The purpose of our study was to investigate the multidisciplinary treatment patterns of breast cancer patients and the effect of the external peer review programme for multidisciplinary cancer care in general hospitals. In a previous study we found some positive effects on colorectal cancer treatment, but the results needed to be interpreted cautiously due to the ambiguity of the outcomes and possible confounding factors [13]. In the current study we examined whether our previous results are also evident in breast cancer treatment. More importantly, by analysing different regions separately we hope to gain more insights in possible regional confounders. We hypothesised that the willingness of a hospital to have external peer review and to follow the recommendations from it, is correlated to the hospital giving higher quality of breast cancer treatment measured by the introduction of new multidisciplinary therapies.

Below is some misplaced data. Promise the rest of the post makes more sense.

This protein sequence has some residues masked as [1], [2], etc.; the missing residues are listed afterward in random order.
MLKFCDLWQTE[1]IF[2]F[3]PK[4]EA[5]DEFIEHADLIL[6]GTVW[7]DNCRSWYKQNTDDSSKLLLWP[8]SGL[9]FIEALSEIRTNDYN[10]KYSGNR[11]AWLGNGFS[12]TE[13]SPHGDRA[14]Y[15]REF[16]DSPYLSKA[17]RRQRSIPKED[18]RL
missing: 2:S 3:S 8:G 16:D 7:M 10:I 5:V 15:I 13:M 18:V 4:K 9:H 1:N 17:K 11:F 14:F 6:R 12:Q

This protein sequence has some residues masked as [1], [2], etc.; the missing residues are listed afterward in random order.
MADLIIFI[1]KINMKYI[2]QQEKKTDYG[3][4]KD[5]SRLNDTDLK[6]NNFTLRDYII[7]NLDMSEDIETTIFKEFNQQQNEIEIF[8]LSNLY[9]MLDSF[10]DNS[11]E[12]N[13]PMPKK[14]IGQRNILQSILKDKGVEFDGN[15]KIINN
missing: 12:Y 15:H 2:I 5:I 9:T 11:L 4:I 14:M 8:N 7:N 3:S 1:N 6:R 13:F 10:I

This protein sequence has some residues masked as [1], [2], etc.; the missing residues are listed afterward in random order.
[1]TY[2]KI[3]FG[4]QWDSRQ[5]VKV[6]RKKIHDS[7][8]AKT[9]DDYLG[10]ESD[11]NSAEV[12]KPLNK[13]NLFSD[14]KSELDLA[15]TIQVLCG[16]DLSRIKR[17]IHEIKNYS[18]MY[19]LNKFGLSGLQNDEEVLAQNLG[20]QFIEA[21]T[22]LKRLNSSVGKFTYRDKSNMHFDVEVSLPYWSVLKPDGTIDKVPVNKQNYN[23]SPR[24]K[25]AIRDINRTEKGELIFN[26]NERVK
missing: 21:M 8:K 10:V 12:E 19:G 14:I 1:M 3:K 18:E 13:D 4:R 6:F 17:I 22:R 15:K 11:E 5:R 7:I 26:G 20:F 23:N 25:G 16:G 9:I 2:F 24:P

Design and patients

Only female patients diagnosed with primary epithelial breast cancer (ICD-O 10, International Classification of Diseases, codes: C50.0 to 50.9) between 1 January 1990 and 31 December 2010 were selected from the Netherlands Cancer Registry (NCR). This is a population based independent cancer registry containing clinical administrative data of every newly diagnosed cancer patient in the Netherlands. Data is collected directly from the hospitals’ patient files by specially trained registration clerks. Topography and morphology is coded according to the International Classification of Diseases for Oncology (ICD-O) and staging according to the TNM-classification. Follow-up of vital status is achieved by linkage of the registry to municipal records. The quality of the data is high [14] and completeness is estimated to be at least 95% [15].